Subject(s)
COVID-19/epidemiology , Practice Patterns, Physicians'/statistics & numerical data , Specialties, Surgical , Telemedicine/statistics & numerical data , Cohort Studies , Humans , Michigan/epidemiology , Pandemics , SARS-CoV-2
3.
Medicine (Baltimore) ; 100(40): e27422, 2021 Oct 08.
Article in English | MEDLINE | ID: covidwho-1462561

ABSTRACT

ABSTRACT: As severe acute respiratory syndrome coronavirus 2 continues to spread, easy-to-use risk models that predict hospital mortality can assist in clinical decision making and triage. We aimed to develop a risk score model for in-hospital mortality in patients hospitalized with 2019 novel coronavirus (COVID-19) that was robust across hospitals and used clinical factors that are readily available and measured standardly across hospitals.In this retrospective observational study, we developed a risk score model using data collected by trained abstractors for patients in 20 diverse hospitals across the state of Michigan (Mi-COVID19) who were discharged between March 5, 2020 and August 14, 2020. Patients who tested positive for severe acute respiratory syndrome coronavirus 2 during hospitalization or were discharged with an ICD-10 code for COVID-19 (U07.1) were included. We employed an iterative forward selection approach to consider the inclusion of 145 potential risk factors available at hospital presentation. Model performance was externally validated with patients from 19 hospitals in the Mi-COVID19 registry not used in model development. We shared the model in an easy-to-use online application that allows the user to predict in-hospital mortality risk for a patient if they have any subset of the variables in the final model.Two thousand one hundred and ninety-three patients in the Mi-COVID19 registry met our inclusion criteria. The derivation and validation sets ultimately included 1690 and 398 patients, respectively, with mortality rates of 19.6% and 18.6%, respectively. The average age of participants in the study after exclusions was 64 years old, and the participants were 48% female, 49% Black, and 87% non-Hispanic. Our final model includes the patient's age, first recorded respiratory rate, first recorded pulse oximetry, highest creatinine level on day of presentation, and hospital's COVID-19 mortality rate. No other factors showed sufficient incremental model improvement to warrant inclusion. The area under the receiver operating characteristics curve for the derivation and validation sets were .796 (95% confidence interval, .767-.826) and .829 (95% confidence interval, .782-.876) respectively.We conclude that the risk of in-hospital mortality in COVID-19 patients can be reliably estimated using a few factors, which are standardly measured and available to physicians very early in a hospital encounter.


Subject(s)
COVID-19/mortality , Hospital Mortality/trends , Age Factors , Aged , Aged, 80 and over , Body Mass Index , Comorbidity , Creatinine/blood , Female , Health Behavior , Humans , Logistic Models , Male , Michigan/epidemiology , Middle Aged , Oximetry , Prognosis , ROC Curve , Retrospective Studies , Risk Assessment , Risk Factors , SARS-CoV-2 , Severity of Illness Index , Sex Factors , Socioeconomic Factors
5.
Dig Dis Sci ; 66(11): 3635-3658, 2021 11.
Article in English | MEDLINE | ID: covidwho-1406167

ABSTRACT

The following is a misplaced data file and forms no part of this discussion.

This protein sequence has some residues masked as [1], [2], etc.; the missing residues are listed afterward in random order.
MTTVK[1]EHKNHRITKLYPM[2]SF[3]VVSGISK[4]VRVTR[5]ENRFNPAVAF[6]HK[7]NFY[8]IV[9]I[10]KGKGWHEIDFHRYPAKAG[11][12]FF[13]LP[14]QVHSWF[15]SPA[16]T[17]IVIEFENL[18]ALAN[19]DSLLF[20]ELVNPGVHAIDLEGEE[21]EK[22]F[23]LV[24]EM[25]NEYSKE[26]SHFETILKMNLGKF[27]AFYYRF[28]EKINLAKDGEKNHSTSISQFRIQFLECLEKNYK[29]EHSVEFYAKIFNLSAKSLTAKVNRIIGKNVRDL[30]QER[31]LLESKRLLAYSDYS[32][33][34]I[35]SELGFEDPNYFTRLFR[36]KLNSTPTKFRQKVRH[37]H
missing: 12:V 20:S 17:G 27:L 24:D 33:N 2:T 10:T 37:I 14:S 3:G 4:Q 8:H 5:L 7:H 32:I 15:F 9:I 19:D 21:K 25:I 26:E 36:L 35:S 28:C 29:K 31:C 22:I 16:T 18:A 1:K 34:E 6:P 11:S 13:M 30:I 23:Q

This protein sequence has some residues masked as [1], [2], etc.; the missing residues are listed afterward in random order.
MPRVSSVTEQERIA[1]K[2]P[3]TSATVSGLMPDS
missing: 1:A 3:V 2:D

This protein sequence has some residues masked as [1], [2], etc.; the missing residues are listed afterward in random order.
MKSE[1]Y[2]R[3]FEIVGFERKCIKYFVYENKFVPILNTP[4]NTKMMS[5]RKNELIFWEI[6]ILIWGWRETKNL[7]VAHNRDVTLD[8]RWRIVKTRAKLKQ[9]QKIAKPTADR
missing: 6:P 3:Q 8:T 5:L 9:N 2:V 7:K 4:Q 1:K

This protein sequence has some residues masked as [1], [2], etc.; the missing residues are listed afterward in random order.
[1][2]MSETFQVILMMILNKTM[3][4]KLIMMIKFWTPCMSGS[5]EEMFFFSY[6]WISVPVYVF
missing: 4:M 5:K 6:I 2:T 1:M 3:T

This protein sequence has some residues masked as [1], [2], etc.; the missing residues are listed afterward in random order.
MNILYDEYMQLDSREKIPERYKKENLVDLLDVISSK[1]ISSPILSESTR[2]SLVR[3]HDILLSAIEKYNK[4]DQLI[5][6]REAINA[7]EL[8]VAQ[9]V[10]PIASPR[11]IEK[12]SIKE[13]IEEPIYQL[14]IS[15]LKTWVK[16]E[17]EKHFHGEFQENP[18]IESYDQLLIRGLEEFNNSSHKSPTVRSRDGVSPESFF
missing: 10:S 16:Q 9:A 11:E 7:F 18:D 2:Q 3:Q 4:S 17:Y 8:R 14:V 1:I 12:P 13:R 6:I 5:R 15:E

AIM: To report revolutionary reorganization of academic gastroenterology division from COVID-19 pandemic surge at metropolitan Detroit epicenter from 0 infected patients on March 9, 2020, to > 300 infected patients in hospital census in April 2020 and > 200 infected patients in April 2021. SETTING: GI Division, William Beaumont Hospital, Royal Oak, has 36 GI clinical faculty; performs > 23,000 endoscopies annually; fully accredited GI fellowship since 1973; employs > 400 house staff annually since 1995; tertiary academic hospital; predominantly voluntary attendings; and primary teaching hospital, Oakland-University-Medical-School. METHODS: This was a prospective study. Expert opinion. Personal experience includes Hospital GI chief > 14 years until 2020; GI fellowship program director, several hospitals > 20 years; author of > 300 publications in peer-reviewed GI journals; committee-member, Food-and-Drug-Administration-GI-Advisory Committee > 5 years; and key hospital/medical school committee memberships. Computerized PubMed literature review was performed on hospital changes and pandemic. Study was exempted/approved by Hospital IRB, April 14, 2020. RESULTS: Division reorganized patient care to add clinical capacity and minimize risks to staff of contracting COVID-19 infection. Affiliated medical school changes included: changing "live" to virtual lectures; canceling medical student GI electives; exempting medical students from treating COVID-19-infected patients; and graduating medical students on time despite partly missing clinical electives. Division was reorganized by changing "live" GI lectures to virtual lectures; four GI fellows temporarily reassigned as medical attendings supervising COVID-19-infected patients; temporarily mandated intubation of COVID-19-infected patients for esophagogastroduodenoscopy; postponing elective GI endoscopies; and reducing average number of endoscopies from 100 to 4 per weekday during pandemic peak! GI clinic visits reduced by half (postponing non-urgent visits), and physical visits replaced by virtual visits. Economic pandemic impact included temporary, hospital deficit subsequently relieved by federal grants; hospital employee terminations/furloughs; and severe temporary decline in GI practitioner's income during surge. Hospital temporarily enhanced security and gradually ameliorated facemask shortage. GI program director contacted GI fellows twice weekly to ameliorate pandemic-induced stress. Divisional parties held virtually. GI fellowship applicants interviewed virtually. Graduate medical education changes included weekly committee meetings to monitor pandemic-induced changes; program managers working from home; canceling ACGME annual fellowship survey, changing ACGME physical to virtual site visits; and changing national conventions from physical to virtual. CONCLUSION: Reports profound and pervasive GI divisional changes to maximize clinical resources devoted to COVID-19-infected patients and minimize risks of transmitting infection.